Steve Sinas, Lansing attorney and CPAN General Counsel, briefed media outlets on impact of SB 248.
As a result of Senate Bill 248, there has been a flurry of action over the past couple of days in the auto no-fault realm, taking place right here in Lansing, Michigan. Our Lansing no-fault lawyers have been keeping abreast of the situation and will continue to keep the people of Michigan informed about the implications any of these proposed changes to our no-fault insurance law.
As you probably know, at the end of week, the Michigan Senate passed SB 248, which would, if enacted, drastically impact our current no-fault system as we know it – and not for the better. There is so much to consider when thinking about Michigan no-fault law, which is why any decisions regarding how it should be “reformed” must be done thoughtfully, carefully, and seriously. Pushing SB 248 through committee without giving legislators a chance to read through and thoroughly consider changes made to the bill, is no way to govern and is not conducive to effecting meaningful legislative change.
Lansing auto accident attorney and CPAN General Counsel Steve Sinas had the opportunity to brief the media on SB 248 in a press conference on Thursday. Among other things, Steve noted that regarding one aspect of the bill that would create a new version of our current Michigan Catastrophic Claims Association (MCCA). However, it was unclear what would happen to the money that is currently held by the MCCA (remember, the per-vehicle assessments paid annually, on top of auto insurance premiums, go to this organization). Will that money be returned to consumers? Will it be kept by insurance companies?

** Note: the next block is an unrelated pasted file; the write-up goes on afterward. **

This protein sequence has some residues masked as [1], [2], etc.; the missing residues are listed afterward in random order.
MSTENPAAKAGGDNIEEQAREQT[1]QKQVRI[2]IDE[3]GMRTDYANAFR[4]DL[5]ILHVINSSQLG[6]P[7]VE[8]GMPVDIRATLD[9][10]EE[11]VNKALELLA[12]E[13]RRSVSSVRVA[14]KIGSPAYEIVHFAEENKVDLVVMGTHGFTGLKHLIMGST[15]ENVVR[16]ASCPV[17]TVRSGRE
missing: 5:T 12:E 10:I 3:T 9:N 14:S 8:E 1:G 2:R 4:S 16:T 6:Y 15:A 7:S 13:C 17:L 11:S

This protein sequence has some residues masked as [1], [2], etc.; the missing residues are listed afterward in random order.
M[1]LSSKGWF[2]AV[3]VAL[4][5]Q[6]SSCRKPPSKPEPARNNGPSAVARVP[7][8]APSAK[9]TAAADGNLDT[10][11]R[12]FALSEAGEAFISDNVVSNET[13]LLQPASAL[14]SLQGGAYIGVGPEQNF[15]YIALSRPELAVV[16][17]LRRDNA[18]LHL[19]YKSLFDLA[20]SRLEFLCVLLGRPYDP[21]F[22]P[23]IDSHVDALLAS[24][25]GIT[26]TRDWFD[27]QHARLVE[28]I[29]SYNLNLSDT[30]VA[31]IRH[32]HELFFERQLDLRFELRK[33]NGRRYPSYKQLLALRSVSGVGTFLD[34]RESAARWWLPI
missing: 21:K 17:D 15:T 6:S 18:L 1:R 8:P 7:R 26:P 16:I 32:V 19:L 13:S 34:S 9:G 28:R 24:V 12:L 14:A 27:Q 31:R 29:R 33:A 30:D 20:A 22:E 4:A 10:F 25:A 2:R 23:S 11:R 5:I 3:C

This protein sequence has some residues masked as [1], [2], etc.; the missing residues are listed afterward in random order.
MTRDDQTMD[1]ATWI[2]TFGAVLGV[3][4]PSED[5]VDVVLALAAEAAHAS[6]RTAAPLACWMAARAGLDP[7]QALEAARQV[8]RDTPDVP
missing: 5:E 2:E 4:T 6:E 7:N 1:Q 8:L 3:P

In addition, Steve Sinas opined that the proposed “fraud authority” is also problematic. In addition to the fact that it only seems to be focused on alleged fraud perpetrated by auto accident survivors, it does little to protect consumers from insurance companies that suddenly decide to stop paying no-fault benefits, with no valid reason, and to the detriment of those who rely on those benefits for rehabilitative care after suffering severe, catastrophic injury.
Among the other reforms proposed under SB 248 include hour and wage caps on attendant care providers, regardless of the number of individuals needed to provide care, as well as the level of care that was being provided, as well as provisions limiting the rate of reimbursement no-fault medical providers could seek from insurance companies, potentially reducing the amount of effective, quality care health care professionals could provide to their severely, catastrophically injured auto accident survivors.
In order to understand how devastating SB 248 is, think about some of the current benefits existing under no-fault law. As it stands, your insurance company is required to pay for allowable expenses, defined as “all reasonable charges incurred for reasonably necessary products, services, and accommodations for an injured person’s care, recovery, or rehabilitation.”
Among the services that your insurance company is required to cover under the law include attendant care, residential accommodations, vocational rehabilitation and training, special transportation, medical mileage, and case management services, just to name a few. Of course, medical treatment, as long as it is reasonably necessary towards your care, recovery, and rehabilitation from any injury sustained in an auto accident is also covered. This provision has been a saving grace for so many families who might otherwise have been bankrupted by the level of care needed to care for either themselves or a loved one, or might not have had access to high-quality medical care.
However, what is interesting about SB 248 is that while so many supporters of the bill also emphasize the importance of reducing the cost of insurance for the people of Michigan, a number of attempts made to include language to that effect were struck down in committee. Therefore, as the bill currently stands, even though much is made about reducing costs incurred by no-fault insurance providers, there is nothing guaranteeing that costs would be lowered for everyday consumers.
We will continue to cover Michigan Senate Bill 248 on our blog. Stay tuned for more updates.